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India is no regular country. India is a vast mosaic of cultures, traditions, colors, arts, religions, and languages. The reason India has succeeded as a nation-state and has achieved so much as a country is because the Indian state has recognized and given space to this diversity. The Indian state was formed on the foundation of a few principles, these principles have been the reason our country has not seen any major civil conflict or war since Independence. Few of these principles like Democracy and Freedom are mentioned in our Constitution, while others have taken the shape of unwritten rules such as respect for each other, inclusiveness, tolerance, and space for differences. The very concept of a 'National Language' goes against each and every one of these principles. It would be a travesty if we declare one language as the ‘National Language’ and sideline the other languages spoken in our country. We must remember that by languages we are many but by nation, we are one. When we argue that there should be a single 'National Language', we are automatically telling the speakers of other languages that we do not value and respect their language, we are inherently creating a hierarchy of languages, which will eventually lead to conflict and tensions between various lingual communities.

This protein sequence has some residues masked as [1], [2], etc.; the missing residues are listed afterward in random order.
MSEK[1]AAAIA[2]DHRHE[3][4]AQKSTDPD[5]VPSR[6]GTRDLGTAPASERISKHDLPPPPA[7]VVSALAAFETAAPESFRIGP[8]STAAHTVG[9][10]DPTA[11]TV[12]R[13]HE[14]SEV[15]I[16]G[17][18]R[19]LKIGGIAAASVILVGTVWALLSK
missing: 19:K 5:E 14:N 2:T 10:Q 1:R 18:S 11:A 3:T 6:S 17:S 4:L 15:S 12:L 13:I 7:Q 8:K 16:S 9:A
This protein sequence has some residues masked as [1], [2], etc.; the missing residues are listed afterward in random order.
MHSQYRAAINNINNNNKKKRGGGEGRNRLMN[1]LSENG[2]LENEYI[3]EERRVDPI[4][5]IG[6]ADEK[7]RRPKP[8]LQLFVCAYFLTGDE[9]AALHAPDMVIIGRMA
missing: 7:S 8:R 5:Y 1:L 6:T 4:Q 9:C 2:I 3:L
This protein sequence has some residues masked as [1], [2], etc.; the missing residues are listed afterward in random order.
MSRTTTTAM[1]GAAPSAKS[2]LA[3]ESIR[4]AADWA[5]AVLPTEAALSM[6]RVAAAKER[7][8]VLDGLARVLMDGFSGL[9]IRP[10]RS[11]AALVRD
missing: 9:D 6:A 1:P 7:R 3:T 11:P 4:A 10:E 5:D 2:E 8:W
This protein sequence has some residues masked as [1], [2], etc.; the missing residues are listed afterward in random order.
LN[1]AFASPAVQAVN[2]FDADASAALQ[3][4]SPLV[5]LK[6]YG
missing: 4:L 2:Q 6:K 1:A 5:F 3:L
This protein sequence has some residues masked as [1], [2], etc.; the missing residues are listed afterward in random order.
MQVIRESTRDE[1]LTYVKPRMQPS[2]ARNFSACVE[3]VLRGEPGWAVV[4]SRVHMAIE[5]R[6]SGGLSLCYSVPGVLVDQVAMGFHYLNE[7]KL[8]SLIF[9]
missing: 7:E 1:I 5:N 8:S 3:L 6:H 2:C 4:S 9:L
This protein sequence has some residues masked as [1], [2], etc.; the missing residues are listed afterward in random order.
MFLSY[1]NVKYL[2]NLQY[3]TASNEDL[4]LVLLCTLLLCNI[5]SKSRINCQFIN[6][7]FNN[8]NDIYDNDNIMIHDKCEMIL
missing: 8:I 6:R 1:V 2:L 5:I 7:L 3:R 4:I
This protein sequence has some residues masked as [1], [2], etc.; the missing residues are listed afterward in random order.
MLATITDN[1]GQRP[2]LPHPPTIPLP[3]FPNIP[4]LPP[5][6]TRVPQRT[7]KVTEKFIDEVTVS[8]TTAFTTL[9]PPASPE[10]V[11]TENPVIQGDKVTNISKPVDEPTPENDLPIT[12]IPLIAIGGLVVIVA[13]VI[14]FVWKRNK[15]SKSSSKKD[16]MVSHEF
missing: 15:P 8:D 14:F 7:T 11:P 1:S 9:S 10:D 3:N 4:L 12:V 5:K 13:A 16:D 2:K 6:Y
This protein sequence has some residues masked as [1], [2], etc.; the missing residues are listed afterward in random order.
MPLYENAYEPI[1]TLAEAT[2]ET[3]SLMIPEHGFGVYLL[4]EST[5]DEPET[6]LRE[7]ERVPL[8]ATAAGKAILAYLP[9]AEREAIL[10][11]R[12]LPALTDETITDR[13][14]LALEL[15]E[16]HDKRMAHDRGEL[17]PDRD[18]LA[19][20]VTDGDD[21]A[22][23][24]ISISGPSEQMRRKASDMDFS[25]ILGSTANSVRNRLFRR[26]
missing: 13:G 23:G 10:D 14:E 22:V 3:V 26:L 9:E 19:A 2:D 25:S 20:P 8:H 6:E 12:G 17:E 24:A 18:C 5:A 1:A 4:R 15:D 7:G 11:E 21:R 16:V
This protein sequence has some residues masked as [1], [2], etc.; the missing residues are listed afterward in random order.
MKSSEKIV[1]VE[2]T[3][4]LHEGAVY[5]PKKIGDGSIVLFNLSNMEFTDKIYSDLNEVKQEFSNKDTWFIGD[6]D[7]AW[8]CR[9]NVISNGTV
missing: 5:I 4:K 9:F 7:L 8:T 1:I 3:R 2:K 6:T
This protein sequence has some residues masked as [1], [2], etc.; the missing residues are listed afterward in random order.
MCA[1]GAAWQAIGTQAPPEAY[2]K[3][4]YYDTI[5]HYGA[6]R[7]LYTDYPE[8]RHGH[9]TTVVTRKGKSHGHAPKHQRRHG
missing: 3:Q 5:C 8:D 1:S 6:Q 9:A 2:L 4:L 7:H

Scholars and leaders who propagate the concept of a 'National Language' have long argued that a 'National Language' will unite and bring a spirit of togetherness in the country; this argument however is false because Unity does not come from imposition or supremacy but unity comes from inclusiveness and diversity, any attempt to remove this diversity will lead to conflict. It is a myth to argue that homogeneity will lead to unity. Any attempt to create a homogeneous society, will only lead to more backlash from those people who may feel that their identities are being put down. The Anti-Hindi imposition protests in Tamil Nadu in the 1950's and 1960's are a prime example of how people protested against Hindi, not because they did not like Hindi but because they felt the imposition of Hindi would mean that Tamil will eventually become insignificant. Homogeneity and its links to Nationhood is a very Western way of viewing the Nation. We must not only reject this but we must also propagate and be proud of our multilingual and multicultural traditions.

Another argument has been that India needs a 'National Language' because it will make our administration more efficient. This problem has already been solved by using English as a medium of communication between the Union Government and States and also between States. Due to the use of English by the British, English education is quite widespread in our country, this also means that English has become the common link between all of us. It would also be wrong to say English is a 'foreign' language and therefore should not be used as an official language, on the contrary, English is a global language and it does a good job in bridging the communication gaps which may exist in our country. English is no longer a 'foreign' language and is as Indian as any other language spoken in our country, the only benefit of using English as the official language is that it will not be seen as 'imposition' but rather as 'convenience'. States should be free to choose whichever language they want for administrative purposes and can use English to communicate with the Center. This will ensure there is no conflict over which language should be used. All languages in our country are equally important, no one language can be seen as the 'National Language'.